WineNot class a sommelier for all levels of wine-tasting experience
NASHUA- To anyone watching from the outside, the twelve people sitting down to wine and cheese at WineNot probably all looked rather fancy and experienced as we sniffed and sipped our glasses, commenting on the ripe, dark fruit notes and the medium tannins.
However, I had absolutely no idea what I was doing.
I was one of several people, all of varying experience levels attending WineNot Boutique’s “Tasting Like a pro and sommelier secrets” class, which proprietor and teacher Svetlana Yanushkevich promised would help teach wine vocabulary while showing how to discern flavors and aromas and how to describe one’s wine preferences.
Having previously worked in a wine shop, I can tell the difference between a Merlot and a Cabernet and can recommend a decent cheese pairing, but when it comes to actual tasting and describing wines, I fall short.
I was not, by any means, the most experienced person there- the woman sitting next to me was able to identify a California Cabernet Sauvignon simply by the smell.
Others had been to several wine tastings and were looking for a more comprehensive knowledge, and others knew rather little about wine but wanted to learn more.
The event centered around a blind tasting of six wines (three red, three white) paired with various cheeses, a piece of chorizo and chocolate.
The “blind” aspect of the tasting, Yanushkevich said was “crucial,” as many people would have predetermined opinions on certain wines before even beginning the tasting process.
After brief introductions, in which is was determined the majority of the class preferred red wines to white (which Yanushkevich said is common in states with colder climates), the tasting began.
The first step was to look at the wine, rating it’s clarity, brilliance, color and depth.
We were instructed to swirl the wine to the top of the glass. The lines the wine made as it traveled back down the side were the legs; long legs meant a fuller bodied wine.
Swirling the wine also helps to draw in oxygen and release the alcohol and flavors, which intensifies the smells.
The wine sniffing portion of the evening was the only one where I felt out of my element. Perhaps I have a weak nose, as it seemed like everyone else was easily able to pick up notes of honey, mango and even leather for some wines. Once those scents were pointed out I could usually identify them, but not on my own.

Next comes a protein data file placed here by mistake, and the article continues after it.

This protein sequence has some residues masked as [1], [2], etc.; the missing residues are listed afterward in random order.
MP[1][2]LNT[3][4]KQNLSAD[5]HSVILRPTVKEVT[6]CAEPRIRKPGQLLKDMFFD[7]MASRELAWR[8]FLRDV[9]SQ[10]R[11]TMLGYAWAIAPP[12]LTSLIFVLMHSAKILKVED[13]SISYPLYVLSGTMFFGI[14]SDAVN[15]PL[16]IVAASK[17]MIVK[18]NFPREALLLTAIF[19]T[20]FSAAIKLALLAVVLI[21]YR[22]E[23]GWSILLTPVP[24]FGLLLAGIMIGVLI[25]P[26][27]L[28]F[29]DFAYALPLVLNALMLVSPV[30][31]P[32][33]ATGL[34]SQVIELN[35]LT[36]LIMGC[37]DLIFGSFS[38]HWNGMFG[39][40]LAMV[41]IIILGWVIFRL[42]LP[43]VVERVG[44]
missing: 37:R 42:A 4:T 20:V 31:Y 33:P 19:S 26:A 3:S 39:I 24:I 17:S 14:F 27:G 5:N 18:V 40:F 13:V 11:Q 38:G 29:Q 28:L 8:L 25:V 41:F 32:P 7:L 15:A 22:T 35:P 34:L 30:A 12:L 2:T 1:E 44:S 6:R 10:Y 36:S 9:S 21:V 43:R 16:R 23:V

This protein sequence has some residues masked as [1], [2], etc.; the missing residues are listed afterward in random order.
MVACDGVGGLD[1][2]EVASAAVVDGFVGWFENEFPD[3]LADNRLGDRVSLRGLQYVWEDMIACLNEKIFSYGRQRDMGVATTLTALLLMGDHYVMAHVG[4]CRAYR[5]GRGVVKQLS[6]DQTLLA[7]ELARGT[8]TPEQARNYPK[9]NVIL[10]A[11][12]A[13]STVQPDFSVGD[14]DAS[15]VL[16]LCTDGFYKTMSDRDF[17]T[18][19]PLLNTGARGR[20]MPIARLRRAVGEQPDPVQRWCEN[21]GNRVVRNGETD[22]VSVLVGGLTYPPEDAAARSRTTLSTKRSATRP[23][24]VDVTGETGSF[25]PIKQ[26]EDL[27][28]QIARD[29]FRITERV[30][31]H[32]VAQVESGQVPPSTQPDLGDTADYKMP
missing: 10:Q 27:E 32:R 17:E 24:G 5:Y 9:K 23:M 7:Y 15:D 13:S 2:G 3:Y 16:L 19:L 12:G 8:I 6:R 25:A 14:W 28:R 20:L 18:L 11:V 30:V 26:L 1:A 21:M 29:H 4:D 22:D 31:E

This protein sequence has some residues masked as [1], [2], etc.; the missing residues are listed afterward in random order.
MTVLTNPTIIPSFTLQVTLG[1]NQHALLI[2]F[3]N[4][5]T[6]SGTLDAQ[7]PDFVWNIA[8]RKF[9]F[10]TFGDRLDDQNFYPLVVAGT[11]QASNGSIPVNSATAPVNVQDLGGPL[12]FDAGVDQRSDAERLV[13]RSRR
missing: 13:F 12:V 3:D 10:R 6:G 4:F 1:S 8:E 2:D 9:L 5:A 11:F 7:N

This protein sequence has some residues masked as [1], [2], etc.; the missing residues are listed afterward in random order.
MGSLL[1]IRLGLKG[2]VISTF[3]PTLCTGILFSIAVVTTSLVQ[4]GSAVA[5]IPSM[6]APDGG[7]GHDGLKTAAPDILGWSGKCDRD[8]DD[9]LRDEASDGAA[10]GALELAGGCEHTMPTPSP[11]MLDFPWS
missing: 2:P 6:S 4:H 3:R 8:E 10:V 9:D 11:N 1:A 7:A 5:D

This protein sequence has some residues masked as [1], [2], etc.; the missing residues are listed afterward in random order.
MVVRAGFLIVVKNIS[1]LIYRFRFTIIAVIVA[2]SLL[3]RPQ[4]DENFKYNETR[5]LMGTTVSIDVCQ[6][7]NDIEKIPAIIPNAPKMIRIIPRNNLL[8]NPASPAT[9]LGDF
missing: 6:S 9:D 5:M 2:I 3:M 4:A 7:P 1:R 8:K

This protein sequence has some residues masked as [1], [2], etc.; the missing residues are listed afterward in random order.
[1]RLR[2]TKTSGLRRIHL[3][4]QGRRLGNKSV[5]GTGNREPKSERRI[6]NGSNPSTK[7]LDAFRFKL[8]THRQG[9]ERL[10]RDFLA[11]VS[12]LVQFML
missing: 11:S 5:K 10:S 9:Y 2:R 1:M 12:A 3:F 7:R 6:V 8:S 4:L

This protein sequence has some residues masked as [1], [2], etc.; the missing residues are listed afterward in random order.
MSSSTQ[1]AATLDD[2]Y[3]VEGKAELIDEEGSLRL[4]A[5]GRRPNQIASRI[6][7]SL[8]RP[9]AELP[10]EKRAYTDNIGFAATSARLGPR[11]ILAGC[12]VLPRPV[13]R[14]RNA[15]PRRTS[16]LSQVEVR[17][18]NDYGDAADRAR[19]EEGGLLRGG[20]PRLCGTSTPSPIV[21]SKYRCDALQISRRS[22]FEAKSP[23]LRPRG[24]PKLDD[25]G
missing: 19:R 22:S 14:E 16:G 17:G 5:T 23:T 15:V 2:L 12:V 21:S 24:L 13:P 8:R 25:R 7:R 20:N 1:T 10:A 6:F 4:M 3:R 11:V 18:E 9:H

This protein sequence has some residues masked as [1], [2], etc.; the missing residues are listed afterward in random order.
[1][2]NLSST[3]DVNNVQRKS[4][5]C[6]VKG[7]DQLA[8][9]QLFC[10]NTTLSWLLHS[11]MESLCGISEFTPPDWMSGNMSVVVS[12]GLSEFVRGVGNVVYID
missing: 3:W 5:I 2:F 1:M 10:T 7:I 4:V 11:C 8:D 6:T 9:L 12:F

However, Yanushkevich said several times that wine is very personal, so one person may pick up the smell of tobacco where another smells a distinct forest earthiness or some may love the wine and want to buy a case while others don’t like it at all.
To taste the wine, we were instructed to take a large sip and swish it around, not unlike mouthwash. Then we were asked to identify the sweetness, acidity, tannins (found in red wine- strong tannins dry out the mouth), body and flavors.
The wines were each paired with a savory and sweet cheese or meat option to see how each either worked with or against the flavors of the wine.
The final step was to evaluate the wines, the price, whether or not we enjoyed it, the finish and whether it “needed more time.”
For my personal tastes, the only wine that stood out was a $25 bottle of Priorat, a Spanish wine I was previously unfamiliar with.
I do not typically care for Chardonnay, but a dessert Chardonnay for only $19 was pleasantly sweet and surprisingly fruity.
Yanushkevich said she picked different wines, like the Priorat, a Valpolicella Ripasso and a Roero Arneis because they had distinct flavor palates, making them ideal teaching tools.
I left the class knowing how to drink wine like the pros (despite my apparently weak nose), having learned more than I expected and tasting wines I had never heard of, and full on delicious cheese samples.
The wines were all priced from $17 to $34
Hannah LaClaire can be reached at 594-1243 or firstname.lastname@example.org.